The US is joining the rest of the G7 in the Global Partnership on Artificial Intelligence, in an effort to contain China‘s influence on AI.
The initiative was launched in 2019 to build a consensus on AI ethics, but has made little impact since — partly because the US initially refused to join.
White House officials feared the group would damage US tech firms, even though its recommendations aren’t legally binding and it can’t regulate private companies. Cédric O, France’s digital affairs minister, had warned the US that its decision would help China export its authoritarian approach to AI.
“If you don’t want a Chinese model in western countries, for instance to use AI to control your population, then you need to set up some rules that must be common,” he told Wired in January.
Today’s announcement suggests the US has heeded the warning.
“The pandemic has made clear why AI development aligned with privacy, freedom, and civil liberties is such an imperative,” said Michael Kratsios, the White House’s Chief Technology Officer, tweeted today. “It is critical that America stand alongside those who share and promote our values.”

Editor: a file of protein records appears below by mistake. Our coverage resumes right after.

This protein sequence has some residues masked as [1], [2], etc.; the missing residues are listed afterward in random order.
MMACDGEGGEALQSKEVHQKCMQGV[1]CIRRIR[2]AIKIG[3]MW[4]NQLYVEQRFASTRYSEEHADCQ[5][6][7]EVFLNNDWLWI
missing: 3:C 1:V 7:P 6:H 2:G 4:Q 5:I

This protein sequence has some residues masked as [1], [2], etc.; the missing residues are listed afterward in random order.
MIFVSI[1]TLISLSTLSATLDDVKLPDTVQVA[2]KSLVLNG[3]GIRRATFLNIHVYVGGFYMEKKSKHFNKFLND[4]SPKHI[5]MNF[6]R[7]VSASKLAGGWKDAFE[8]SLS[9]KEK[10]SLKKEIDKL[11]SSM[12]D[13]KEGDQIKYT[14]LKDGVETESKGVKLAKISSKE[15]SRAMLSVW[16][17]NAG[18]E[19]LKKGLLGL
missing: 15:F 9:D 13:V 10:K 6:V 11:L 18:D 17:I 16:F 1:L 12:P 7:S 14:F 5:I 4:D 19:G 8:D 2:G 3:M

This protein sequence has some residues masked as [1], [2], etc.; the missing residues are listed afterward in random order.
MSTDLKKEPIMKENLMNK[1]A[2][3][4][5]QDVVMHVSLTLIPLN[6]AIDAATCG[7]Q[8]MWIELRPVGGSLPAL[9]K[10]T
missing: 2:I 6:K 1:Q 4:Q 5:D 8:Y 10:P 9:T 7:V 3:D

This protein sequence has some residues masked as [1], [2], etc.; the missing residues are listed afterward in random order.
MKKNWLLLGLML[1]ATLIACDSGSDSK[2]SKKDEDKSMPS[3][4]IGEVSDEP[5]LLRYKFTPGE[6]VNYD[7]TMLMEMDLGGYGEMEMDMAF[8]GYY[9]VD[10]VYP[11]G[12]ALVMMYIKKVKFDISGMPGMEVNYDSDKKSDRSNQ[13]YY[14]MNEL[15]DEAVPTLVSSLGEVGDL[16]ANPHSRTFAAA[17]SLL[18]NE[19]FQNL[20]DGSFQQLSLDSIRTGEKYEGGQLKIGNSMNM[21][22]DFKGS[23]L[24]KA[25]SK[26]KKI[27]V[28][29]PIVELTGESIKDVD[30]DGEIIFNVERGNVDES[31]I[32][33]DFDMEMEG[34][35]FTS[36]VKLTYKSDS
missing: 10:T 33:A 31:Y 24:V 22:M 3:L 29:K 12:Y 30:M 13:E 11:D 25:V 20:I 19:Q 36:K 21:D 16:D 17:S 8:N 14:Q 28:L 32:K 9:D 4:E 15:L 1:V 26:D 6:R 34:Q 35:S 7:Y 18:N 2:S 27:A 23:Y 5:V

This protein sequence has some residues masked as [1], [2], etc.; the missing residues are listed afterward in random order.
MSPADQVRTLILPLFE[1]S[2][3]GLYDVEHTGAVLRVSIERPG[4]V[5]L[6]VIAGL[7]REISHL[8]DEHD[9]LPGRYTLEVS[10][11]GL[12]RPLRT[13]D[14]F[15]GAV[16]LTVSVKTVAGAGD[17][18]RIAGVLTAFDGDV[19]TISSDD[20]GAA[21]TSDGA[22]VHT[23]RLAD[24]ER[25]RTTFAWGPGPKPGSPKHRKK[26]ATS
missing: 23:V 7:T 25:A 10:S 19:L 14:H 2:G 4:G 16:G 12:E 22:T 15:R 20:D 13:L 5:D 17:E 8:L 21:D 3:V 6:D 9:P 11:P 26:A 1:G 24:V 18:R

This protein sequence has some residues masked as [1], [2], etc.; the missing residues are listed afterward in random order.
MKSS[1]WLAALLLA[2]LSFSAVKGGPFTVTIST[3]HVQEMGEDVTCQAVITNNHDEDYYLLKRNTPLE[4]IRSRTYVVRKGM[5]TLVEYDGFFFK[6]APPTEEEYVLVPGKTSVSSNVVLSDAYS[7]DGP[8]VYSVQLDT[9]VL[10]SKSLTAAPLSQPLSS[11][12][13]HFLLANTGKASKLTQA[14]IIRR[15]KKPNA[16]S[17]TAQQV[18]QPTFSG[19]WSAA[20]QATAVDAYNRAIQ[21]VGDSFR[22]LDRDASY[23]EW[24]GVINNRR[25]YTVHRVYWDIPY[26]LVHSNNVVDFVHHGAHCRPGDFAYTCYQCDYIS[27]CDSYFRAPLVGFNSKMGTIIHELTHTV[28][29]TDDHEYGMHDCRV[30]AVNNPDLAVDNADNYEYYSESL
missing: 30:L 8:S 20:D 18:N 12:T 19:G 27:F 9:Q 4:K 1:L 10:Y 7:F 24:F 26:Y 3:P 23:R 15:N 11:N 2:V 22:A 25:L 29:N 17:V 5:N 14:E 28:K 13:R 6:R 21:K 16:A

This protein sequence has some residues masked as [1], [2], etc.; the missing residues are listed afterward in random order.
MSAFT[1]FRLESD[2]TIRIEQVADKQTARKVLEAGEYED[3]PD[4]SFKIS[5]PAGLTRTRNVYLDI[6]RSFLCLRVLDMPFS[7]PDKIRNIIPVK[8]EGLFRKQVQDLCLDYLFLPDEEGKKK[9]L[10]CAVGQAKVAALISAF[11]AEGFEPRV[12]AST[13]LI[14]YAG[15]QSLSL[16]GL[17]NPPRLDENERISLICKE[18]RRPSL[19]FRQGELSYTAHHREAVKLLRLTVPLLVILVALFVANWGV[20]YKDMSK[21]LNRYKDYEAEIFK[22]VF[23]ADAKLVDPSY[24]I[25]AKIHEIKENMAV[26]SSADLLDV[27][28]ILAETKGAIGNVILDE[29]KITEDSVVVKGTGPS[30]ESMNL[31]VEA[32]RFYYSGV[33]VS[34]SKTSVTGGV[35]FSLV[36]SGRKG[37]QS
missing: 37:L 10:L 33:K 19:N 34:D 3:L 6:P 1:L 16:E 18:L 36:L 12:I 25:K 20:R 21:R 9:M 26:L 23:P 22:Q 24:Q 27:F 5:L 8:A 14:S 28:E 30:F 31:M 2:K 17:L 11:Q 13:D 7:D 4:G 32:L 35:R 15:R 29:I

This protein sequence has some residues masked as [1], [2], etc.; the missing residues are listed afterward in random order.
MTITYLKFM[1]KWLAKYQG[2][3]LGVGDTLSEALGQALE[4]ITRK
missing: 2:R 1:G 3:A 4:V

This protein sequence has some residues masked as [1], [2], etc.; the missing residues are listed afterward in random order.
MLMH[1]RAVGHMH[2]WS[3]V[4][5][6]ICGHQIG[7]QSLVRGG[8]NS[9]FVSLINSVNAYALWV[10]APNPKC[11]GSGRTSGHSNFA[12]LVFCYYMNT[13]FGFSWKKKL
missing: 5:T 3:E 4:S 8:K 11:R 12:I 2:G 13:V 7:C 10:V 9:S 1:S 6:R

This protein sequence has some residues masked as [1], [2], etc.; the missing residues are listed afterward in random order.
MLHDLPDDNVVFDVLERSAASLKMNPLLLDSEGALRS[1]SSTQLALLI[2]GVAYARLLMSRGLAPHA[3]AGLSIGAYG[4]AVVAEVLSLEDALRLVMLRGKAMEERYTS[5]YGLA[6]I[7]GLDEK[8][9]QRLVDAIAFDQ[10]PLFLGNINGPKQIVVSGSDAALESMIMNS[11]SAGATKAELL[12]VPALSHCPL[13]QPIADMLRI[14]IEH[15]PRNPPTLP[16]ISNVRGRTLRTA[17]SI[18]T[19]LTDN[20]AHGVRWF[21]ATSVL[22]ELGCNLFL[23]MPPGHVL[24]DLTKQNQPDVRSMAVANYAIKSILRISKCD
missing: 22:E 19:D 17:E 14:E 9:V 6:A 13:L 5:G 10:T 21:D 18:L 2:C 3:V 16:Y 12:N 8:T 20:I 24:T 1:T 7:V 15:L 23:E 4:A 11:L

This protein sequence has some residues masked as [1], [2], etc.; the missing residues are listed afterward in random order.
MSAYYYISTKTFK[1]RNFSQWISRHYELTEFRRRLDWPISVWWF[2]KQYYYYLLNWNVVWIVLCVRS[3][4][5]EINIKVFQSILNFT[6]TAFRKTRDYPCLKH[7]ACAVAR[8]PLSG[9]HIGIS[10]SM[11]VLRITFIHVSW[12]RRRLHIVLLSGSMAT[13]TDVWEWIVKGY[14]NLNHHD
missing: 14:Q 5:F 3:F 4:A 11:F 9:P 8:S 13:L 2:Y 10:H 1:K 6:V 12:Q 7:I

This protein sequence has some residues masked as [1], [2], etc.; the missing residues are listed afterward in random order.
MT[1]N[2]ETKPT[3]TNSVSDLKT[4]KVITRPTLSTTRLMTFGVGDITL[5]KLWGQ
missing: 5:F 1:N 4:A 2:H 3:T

In an op-ed for The Wall Street Journal, Kratsios described the group as a bulwark against authoritarian regimes abusing AI.
He said its first act will be committing to using AI responsibly to tackle the coronavirus pandemic, drawing a stark contrast to China, which has been accused of using the tech to punish critics of its response to the outbreak.
“It is critical that America stand alongside those who share and promote our values and push back on such efforts,” said Kratsios, who worked Trump supporter Peter Thiel before joining the White House.
Still, the US’ motivations for joining the rest of the G7 in the program are unlikely only ethical. China has publically aims to become the world’s leader in AI by 2030, but the US won’t give up the top spot without a fight. Its best chance of retaining its lead will be strengthening its ties to other democratic nations.